Emi Kodama,
excerpt from "A forest of houses, a corridor of trees"

I’m skipping rocks along the shore. The lake glimmers at this time of night. Someone throws a boulder into the water, and there is a big sploonsh and a peal of laughter. It’s been an easy day of sunning, swimming, and roasting hot dogs.

We are near the canoe rental, and the boys decide it’s the perfect time to take one for a spin. The canoes are just tied together, but the life jackets and paddles are locked in a shed.

“Think, think, think,” John says to himself.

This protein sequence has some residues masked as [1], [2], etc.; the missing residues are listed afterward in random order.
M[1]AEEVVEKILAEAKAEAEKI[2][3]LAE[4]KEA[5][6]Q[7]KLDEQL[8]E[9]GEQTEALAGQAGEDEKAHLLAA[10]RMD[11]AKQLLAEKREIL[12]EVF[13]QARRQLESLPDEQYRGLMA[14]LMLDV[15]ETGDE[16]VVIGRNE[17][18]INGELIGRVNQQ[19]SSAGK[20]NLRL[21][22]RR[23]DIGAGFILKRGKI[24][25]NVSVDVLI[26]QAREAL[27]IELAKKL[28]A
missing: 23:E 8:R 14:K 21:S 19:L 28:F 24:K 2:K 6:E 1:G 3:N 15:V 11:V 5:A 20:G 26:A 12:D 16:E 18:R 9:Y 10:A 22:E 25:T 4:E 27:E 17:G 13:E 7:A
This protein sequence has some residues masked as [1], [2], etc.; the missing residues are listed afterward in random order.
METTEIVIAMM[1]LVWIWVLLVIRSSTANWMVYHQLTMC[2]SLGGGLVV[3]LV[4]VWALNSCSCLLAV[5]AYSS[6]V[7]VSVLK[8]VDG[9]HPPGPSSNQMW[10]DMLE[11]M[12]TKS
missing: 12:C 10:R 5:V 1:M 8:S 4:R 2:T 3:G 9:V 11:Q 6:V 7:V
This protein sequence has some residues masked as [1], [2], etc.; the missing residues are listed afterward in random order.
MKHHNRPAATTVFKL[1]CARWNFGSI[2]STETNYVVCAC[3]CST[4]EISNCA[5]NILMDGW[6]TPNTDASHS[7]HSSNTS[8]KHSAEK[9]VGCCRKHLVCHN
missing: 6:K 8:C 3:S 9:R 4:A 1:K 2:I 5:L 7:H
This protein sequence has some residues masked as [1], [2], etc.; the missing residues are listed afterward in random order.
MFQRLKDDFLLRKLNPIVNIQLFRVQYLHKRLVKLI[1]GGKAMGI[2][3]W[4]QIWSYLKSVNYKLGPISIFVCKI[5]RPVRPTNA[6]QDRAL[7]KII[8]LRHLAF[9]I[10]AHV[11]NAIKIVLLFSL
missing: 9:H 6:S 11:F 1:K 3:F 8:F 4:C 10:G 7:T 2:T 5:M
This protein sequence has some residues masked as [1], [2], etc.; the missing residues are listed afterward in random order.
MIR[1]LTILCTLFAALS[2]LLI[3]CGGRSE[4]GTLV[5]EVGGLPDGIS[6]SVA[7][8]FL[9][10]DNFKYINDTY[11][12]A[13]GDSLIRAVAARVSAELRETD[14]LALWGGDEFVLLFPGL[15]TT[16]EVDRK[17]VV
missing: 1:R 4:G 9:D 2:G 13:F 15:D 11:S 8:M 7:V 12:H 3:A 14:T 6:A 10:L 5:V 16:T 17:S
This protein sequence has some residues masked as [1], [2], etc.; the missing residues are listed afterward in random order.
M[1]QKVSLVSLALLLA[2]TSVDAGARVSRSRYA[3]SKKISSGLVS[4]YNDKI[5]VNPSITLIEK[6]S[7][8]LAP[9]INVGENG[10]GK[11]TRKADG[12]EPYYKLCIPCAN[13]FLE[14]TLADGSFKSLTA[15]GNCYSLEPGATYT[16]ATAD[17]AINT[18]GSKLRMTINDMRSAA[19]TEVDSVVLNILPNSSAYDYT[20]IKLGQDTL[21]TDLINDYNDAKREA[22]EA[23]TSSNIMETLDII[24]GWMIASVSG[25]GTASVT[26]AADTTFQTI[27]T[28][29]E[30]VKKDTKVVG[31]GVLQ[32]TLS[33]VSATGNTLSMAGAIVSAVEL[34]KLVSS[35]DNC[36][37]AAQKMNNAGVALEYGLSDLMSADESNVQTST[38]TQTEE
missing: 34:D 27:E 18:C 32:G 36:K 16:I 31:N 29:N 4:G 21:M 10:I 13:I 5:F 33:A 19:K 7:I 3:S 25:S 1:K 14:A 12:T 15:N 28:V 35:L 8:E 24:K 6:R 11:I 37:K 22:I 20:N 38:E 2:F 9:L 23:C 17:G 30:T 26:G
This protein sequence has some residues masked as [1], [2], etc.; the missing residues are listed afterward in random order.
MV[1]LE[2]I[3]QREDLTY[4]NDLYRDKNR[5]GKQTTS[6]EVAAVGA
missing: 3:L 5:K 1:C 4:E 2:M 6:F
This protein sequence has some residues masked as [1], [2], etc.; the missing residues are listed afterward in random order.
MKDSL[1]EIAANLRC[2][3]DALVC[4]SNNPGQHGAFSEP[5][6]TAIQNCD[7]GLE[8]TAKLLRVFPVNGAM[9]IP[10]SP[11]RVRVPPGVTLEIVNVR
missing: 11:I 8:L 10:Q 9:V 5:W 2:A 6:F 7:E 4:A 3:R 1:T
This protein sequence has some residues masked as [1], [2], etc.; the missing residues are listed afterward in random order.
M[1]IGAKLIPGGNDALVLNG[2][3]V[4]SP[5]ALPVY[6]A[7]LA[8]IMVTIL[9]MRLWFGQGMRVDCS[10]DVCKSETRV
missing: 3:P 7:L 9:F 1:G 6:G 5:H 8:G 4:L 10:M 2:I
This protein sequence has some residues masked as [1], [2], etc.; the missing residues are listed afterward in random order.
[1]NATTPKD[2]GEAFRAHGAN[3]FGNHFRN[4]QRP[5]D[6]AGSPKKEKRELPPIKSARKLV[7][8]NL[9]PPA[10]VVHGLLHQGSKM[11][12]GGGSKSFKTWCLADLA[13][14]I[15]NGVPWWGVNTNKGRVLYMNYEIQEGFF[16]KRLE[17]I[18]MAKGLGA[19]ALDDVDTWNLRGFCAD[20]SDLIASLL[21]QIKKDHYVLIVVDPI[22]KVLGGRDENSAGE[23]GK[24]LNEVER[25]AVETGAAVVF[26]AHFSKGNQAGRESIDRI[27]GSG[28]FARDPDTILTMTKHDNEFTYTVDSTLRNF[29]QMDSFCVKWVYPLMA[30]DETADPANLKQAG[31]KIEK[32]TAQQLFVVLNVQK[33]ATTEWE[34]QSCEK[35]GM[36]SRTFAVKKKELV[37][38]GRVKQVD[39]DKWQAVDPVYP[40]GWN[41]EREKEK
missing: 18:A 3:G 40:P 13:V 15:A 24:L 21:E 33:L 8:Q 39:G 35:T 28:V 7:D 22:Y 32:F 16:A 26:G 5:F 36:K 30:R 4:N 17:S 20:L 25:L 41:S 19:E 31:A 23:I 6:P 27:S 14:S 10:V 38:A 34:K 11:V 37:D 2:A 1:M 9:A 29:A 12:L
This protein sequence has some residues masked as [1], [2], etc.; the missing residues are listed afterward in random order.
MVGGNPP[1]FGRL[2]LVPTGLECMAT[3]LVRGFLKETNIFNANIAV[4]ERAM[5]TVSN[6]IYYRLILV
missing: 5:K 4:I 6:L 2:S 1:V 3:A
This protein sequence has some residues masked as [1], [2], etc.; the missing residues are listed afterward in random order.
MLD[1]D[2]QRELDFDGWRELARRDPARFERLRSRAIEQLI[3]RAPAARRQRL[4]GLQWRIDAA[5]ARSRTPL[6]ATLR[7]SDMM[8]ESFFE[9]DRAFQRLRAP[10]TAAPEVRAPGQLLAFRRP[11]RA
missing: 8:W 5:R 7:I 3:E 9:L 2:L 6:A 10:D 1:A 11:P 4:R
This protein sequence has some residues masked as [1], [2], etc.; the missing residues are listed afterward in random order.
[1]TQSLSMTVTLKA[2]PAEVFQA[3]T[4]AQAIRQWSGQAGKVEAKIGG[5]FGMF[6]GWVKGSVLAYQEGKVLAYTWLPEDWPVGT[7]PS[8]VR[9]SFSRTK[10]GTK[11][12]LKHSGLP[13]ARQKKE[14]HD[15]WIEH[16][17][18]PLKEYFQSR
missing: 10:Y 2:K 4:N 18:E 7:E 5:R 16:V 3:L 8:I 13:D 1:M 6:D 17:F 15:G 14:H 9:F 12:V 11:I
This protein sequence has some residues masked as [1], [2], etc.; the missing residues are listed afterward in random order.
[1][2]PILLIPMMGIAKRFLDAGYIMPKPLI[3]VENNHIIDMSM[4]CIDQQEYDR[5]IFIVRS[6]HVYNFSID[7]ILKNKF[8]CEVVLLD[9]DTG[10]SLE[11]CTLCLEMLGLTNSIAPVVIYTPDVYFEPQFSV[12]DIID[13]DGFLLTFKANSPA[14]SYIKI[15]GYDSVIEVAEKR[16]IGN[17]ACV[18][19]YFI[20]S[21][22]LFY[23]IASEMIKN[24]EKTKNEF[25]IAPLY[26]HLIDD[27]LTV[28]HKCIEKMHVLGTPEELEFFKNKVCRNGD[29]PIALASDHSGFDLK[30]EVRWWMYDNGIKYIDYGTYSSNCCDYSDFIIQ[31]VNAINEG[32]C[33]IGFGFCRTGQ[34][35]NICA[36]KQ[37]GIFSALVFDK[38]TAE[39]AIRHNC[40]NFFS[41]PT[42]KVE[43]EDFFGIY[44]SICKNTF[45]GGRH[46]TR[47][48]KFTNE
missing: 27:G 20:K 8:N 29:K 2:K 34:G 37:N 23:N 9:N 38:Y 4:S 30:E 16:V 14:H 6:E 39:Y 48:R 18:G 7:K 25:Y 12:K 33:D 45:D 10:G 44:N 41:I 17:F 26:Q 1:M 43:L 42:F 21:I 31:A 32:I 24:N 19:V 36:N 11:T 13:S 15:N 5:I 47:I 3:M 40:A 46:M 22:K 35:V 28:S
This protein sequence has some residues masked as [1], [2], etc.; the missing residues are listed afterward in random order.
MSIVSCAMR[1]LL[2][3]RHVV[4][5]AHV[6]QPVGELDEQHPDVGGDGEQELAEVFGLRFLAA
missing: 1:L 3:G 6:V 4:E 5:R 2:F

Dan comes from behind the shed with a broom. “Will this do?”

They drag a canoe across the sand and dash the last few meters to push it into the water. They jump in just before their shoes are soaked.

They’re off, gliding forward unsteadily, and soon they are mere silhouettes. As they become smaller and smaller, they laugh, and the sound echoes like they’re in multiple places at once.

I stand with the rock I was about to throw still in my hand. From here, the moon is small and the lake is big, and it’s hard to remember that the opposite is true. The moon is a path of light on the water. It’s broken up into a hundred little shards. When the wind changes, they’re a thousand splinters. The pieces look like small, hard fragments that the boys are sweeping, one stroke at a time, into a moon that will never be put together.